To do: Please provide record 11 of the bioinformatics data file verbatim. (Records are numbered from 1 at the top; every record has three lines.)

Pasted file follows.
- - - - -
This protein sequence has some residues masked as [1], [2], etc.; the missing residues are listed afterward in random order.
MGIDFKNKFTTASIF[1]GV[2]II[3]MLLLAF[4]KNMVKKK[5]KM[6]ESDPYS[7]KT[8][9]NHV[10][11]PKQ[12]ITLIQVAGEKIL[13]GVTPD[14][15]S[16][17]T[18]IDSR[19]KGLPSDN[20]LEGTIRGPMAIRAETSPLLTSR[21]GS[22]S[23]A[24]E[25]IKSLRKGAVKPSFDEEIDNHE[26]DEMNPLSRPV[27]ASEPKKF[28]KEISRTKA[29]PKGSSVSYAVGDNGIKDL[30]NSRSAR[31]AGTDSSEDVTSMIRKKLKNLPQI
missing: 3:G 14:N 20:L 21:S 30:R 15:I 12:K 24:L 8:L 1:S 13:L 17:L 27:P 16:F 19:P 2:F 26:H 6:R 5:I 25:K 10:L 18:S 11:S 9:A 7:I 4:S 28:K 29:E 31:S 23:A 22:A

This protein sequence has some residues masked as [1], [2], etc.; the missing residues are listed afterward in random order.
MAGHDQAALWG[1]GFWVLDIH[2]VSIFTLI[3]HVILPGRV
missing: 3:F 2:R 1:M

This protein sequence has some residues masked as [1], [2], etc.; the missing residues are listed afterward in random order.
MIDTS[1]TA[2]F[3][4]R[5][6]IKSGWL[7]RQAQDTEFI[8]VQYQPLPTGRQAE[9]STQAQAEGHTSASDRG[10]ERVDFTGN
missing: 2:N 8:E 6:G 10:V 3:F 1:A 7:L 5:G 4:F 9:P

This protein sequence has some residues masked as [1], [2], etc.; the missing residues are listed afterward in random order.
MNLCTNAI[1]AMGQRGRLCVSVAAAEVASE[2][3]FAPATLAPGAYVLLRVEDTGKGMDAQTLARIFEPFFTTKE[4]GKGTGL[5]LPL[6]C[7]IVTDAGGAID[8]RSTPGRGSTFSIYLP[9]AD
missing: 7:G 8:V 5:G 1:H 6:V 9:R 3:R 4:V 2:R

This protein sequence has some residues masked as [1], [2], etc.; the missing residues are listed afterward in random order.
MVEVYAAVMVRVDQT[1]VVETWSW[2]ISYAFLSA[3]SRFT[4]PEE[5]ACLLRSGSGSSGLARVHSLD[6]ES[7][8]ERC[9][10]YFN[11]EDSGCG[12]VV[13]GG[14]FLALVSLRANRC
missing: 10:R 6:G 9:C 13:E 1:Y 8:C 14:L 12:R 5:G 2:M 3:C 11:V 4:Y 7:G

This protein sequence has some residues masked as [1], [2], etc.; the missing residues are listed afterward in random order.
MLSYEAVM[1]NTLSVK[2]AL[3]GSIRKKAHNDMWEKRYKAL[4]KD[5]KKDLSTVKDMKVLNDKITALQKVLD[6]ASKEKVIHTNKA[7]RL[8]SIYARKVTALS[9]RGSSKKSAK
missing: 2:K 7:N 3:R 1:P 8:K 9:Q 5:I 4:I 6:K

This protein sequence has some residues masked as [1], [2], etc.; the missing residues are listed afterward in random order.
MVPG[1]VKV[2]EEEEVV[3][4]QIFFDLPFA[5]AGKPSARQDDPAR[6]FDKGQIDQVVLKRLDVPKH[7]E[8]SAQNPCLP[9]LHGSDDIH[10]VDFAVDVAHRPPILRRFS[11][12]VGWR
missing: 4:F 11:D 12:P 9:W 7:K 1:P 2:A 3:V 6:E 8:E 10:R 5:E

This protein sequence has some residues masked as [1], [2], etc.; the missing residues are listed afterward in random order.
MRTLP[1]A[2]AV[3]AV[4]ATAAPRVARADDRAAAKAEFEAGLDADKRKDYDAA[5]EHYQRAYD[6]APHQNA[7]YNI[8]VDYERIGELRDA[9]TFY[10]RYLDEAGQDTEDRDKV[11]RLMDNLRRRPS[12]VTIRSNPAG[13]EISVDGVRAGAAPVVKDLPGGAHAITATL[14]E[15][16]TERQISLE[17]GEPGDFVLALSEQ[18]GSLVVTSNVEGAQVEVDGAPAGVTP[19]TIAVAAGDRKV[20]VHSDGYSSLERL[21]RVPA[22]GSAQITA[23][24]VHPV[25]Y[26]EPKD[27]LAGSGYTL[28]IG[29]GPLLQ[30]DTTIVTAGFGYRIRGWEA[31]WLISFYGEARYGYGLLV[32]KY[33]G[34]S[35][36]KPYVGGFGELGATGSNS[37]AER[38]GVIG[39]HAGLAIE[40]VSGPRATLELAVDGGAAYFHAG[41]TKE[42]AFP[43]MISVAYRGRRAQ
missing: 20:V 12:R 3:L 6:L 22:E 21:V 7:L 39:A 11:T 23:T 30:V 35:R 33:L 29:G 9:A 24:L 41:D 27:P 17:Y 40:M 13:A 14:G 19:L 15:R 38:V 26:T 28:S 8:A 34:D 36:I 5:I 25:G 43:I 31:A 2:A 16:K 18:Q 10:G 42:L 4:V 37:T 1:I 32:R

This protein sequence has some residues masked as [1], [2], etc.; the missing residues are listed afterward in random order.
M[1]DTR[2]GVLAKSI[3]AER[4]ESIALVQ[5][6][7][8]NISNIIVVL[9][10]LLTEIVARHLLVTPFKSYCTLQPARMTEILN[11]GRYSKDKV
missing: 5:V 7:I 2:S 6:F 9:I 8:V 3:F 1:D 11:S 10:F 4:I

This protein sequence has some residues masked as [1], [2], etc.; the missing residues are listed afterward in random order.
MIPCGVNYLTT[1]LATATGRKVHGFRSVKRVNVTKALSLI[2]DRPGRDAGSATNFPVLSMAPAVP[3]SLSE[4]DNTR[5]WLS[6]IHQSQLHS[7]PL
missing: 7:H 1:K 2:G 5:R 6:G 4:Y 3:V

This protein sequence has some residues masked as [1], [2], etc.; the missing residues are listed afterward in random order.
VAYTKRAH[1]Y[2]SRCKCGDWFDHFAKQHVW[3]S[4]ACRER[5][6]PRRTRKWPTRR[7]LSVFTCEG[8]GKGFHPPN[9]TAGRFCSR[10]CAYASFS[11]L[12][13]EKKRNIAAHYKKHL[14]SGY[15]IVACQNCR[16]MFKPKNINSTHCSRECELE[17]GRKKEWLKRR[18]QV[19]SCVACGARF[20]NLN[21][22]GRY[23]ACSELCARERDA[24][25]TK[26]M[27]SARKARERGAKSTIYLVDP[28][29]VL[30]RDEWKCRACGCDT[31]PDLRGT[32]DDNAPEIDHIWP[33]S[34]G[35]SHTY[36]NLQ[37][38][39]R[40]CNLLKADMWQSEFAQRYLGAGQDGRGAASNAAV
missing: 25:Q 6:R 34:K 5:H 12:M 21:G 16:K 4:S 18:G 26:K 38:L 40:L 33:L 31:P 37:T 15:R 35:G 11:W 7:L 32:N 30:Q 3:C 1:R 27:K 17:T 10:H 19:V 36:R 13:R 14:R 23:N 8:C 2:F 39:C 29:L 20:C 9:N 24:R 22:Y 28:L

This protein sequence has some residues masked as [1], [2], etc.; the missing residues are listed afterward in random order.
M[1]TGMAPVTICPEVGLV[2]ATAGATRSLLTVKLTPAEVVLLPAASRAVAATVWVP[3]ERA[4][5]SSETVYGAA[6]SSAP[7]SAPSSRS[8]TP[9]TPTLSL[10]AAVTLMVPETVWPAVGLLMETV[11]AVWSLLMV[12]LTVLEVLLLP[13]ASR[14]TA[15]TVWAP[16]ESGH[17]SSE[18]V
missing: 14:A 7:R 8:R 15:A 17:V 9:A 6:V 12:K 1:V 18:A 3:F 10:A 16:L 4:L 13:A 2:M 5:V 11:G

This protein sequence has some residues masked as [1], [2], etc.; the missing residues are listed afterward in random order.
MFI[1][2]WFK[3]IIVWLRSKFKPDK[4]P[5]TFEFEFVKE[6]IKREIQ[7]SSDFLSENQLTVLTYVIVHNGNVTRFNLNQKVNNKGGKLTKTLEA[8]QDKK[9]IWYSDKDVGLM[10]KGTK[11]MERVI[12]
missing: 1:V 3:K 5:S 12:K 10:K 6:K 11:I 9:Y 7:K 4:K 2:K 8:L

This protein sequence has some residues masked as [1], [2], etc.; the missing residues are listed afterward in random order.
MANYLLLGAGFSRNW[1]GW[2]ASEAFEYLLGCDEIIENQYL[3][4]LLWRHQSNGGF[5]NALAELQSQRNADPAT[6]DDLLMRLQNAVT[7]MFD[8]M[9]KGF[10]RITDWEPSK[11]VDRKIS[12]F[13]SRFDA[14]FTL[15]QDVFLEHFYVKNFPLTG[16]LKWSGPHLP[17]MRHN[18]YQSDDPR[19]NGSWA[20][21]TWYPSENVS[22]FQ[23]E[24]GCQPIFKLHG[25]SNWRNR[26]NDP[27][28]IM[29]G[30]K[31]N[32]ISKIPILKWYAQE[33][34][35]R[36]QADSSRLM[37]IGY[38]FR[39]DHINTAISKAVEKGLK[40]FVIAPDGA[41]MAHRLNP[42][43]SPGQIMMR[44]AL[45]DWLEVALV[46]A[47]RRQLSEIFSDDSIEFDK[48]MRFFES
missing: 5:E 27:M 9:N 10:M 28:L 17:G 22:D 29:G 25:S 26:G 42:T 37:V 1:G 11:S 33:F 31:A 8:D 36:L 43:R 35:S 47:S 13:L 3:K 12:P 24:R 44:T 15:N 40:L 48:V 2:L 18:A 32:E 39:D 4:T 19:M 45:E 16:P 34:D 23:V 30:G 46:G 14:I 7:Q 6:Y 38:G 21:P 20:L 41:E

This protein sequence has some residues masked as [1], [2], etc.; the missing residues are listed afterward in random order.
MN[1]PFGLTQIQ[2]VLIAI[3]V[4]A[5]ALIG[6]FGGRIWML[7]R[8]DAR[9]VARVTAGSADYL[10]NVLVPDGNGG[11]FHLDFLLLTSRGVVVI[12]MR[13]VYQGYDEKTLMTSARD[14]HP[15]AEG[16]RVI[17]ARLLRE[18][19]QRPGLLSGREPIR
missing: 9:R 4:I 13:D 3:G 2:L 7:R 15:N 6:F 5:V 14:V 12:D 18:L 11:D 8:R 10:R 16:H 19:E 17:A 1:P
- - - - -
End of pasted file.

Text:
This protein sequence has some residues masked as [1], [2], etc.; the missing residues are listed afterward in random order.
VAYTKRAH[1]Y[2]SRCKCGDWFDHFAKQHVW[3]S[4]ACRER[5][6]PRRTRKWPTRR[7]LSVFTCEG[8]GKGFHPPN[9]TAGRFCSR[10]CAYASFS[11]L[12][13]EKKRNIAAHYKKHL[14]SGY[15]IVACQNCR[16]MFKPKNINSTHCSRECELE[17]GRKKEWLKRR[18]QV[19]SCVACGARF[20]NLN[21][22]GRY[23]ACSELCARERDA[24][25]TK[26]M[27]SARKARERGAKSTIYLVDP[28][29]VL[30]RDEWKCRACGCDT[31]PDLRGT[32]DDNAPEIDHIWP[33]S[34]G[35]SHTY[36]NLQ[37][38][39]R[40]CNLLKADMWQSEFAQRYLGAGQDGRGAASNAAV
missing: 25:Q 6:R 34:K 5:H 12:M 21:G 16:K 4:S 18:G 26:K 38:L 40:L 33:L 31:P 37:T 15:R 35:G 11:W 7:L 32:N 30:Q 3:C 1:R 27:K 17:T 10:H 19:V 36:R 13:R 14:R 23:N 8:C 2:F 39:C 29:L 20:C 9:N 24:R 22:Y 28:L